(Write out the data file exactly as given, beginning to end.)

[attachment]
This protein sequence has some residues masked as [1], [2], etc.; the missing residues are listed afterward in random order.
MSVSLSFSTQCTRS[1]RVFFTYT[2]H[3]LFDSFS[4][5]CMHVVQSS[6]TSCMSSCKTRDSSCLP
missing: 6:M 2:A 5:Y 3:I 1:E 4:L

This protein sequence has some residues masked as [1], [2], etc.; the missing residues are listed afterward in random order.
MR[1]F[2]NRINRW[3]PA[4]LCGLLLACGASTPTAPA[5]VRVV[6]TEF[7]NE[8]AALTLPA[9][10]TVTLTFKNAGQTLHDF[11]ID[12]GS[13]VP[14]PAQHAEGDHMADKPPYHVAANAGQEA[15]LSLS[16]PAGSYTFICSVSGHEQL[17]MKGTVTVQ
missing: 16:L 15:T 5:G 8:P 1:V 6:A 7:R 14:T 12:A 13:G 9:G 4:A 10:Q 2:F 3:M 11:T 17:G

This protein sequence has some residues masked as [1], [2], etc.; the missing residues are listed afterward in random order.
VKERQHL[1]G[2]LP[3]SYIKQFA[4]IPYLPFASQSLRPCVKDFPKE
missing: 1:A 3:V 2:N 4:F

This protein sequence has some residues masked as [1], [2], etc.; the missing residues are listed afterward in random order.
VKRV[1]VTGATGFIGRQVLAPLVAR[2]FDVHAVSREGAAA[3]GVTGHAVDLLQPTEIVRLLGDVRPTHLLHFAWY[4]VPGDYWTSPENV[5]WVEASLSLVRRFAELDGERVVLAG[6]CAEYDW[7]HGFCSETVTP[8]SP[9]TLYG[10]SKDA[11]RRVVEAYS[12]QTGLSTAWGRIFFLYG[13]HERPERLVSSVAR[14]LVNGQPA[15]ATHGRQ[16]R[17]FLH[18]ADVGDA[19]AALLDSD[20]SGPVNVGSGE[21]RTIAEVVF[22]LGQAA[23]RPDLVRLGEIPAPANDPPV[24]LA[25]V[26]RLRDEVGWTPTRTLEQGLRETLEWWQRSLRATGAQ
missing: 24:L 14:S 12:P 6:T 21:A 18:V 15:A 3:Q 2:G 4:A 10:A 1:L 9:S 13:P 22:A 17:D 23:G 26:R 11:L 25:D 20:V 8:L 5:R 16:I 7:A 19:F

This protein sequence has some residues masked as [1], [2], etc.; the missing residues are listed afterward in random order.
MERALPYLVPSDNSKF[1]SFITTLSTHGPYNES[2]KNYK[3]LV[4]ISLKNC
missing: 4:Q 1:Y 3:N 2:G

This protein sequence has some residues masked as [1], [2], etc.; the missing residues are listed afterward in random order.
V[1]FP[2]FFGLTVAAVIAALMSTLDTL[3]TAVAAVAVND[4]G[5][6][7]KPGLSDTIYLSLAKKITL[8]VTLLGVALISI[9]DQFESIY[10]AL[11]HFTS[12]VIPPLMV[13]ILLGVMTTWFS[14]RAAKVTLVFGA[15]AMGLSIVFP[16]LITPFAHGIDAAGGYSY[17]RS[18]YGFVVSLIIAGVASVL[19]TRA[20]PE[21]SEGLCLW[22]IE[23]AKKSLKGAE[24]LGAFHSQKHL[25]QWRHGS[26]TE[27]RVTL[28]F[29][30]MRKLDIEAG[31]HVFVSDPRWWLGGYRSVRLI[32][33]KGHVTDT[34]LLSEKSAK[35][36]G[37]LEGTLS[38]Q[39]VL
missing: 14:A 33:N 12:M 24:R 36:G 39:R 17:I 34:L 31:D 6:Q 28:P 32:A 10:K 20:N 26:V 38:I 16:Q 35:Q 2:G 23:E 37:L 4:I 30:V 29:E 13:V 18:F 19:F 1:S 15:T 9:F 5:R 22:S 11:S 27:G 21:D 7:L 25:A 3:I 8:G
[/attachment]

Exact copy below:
This protein sequence has some residues masked as [1], [2], etc.; the missing residues are listed afterward in random order.
MSVSLSFSTQCTRS[1]RVFFTYT[2]H[3]LFDSFS[4][5]CMHVVQSS[6]TSCMSSCKTRDSSCLP
missing: 6:M 2:A 5:Y 3:I 1:E 4:L

This protein sequence has some residues masked as [1], [2], etc.; the missing residues are listed afterward in random order.
MR[1]F[2]NRINRW[3]PA[4]LCGLLLACGASTPTAPA[5]VRVV[6]TEF[7]NE[8]AALTLPA[9][10]TVTLTFKNAGQTLHDF[11]ID[12]GS[13]VP[14]PAQHAEGDHMADKPPYHVAANAGQEA[15]LSLS[16]PAGSYTFICSVSGHEQL[17]MKGTVTVQ
missing: 16:L 15:T 5:G 8:P 1:V 6:A 7:R 14:T 12:A 13:G 9:G 4:A 10:Q 2:F 3:M 11:T 17:G

This protein sequence has some residues masked as [1], [2], etc.; the missing residues are listed afterward in random order.
VKERQHL[1]G[2]LP[3]SYIKQFA[4]IPYLPFASQSLRPCVKDFPKE
missing: 1:A 3:V 2:N 4:F

This protein sequence has some residues masked as [1], [2], etc.; the missing residues are listed afterward in random order.
VKRV[1]VTGATGFIGRQVLAPLVAR[2]FDVHAVSREGAAA[3]GVTGHAVDLLQPTEIVRLLGDVRPTHLLHFAWY[4]VPGDYWTSPENV[5]WVEASLSLVRRFAELDGERVVLAG[6]CAEYDW[7]HGFCSETVTP[8]SP[9]TLYG[10]SKDA[11]RRVVEAYS[12]QTGLSTAWGRIFFLYG[13]HERPERLVSSVAR[14]LVNGQPA[15]ATHGRQ[16]R[17]FLH[18]ADVGDA[19]AALLDSD[20]SGPVNVGSGE[21]RTIAEVVF[22]LGQAA[23]RPDLVRLGEIPAPANDPPV[24]LA[25]V[26]RLRDEVGWTPTRTLEQGLRETLEWWQRSLRATGAQ
missing: 24:L 14:S 12:P 6:T 21:A 18:V 15:A 3:Q 2:G 4:A 10:A 1:L 9:S 13:P 22:A 17:D 23:G 26:R 11:L 25:D 20:V 8:L 5:R 16:I 7:A 19:F

This protein sequence has some residues masked as [1], [2], etc.; the missing residues are listed afterward in random order.
MERALPYLVPSDNSKF[1]SFITTLSTHGPYNES[2]KNYK[3]LV[4]ISLKNC
missing: 4:Q 1:Y 3:N 2:G

This protein sequence has some residues masked as [1], [2], etc.; the missing residues are listed afterward in random order.
V[1]FP[2]FFGLTVAAVIAALMSTLDTL[3]TAVAAVAVND[4]G[5][6][7]KPGLSDTIYLSLAKKITL[8]VTLLGVALISI[9]DQFESIY[10]AL[11]HFTS[12]VIPPLMV[13]ILLGVMTTWFS[14]RAAKVTLVFGA[15]AMGLSIVFP[16]LITPFAHGIDAAGGYSY[17]RS[18]YGFVVSLIIAGVASVL[19]TRA[20]PE[21]SEGLCLW[22]IE[23]AKKSLKGAE[24]LGAFHSQKHL[25]QWRHGS[26]TE[27]RVTL[28]F[29][30]MRKLDIEAG[31]HVFVSDPRWWLGGYRSVRLI[32][33]KGHVTDT[34]LLSEKSAK[35][36]G[37]LEGTLS[38]Q[39]VL
missing: 14:A 33:N 12:M 24:R 36:G 39:R 17:I 34:L 31:D 6:Q 28:P 32:A 10:K 20:N 26:V 38:I 16:Q 35:Q 2:G 23:E 37:L 4:I 30:V 29:E 13:V 18:F 19:F 1:S 15:T 9:F 5:R 22:S 11:S 27:G 21:D 7:L 25:A 3:I 8:G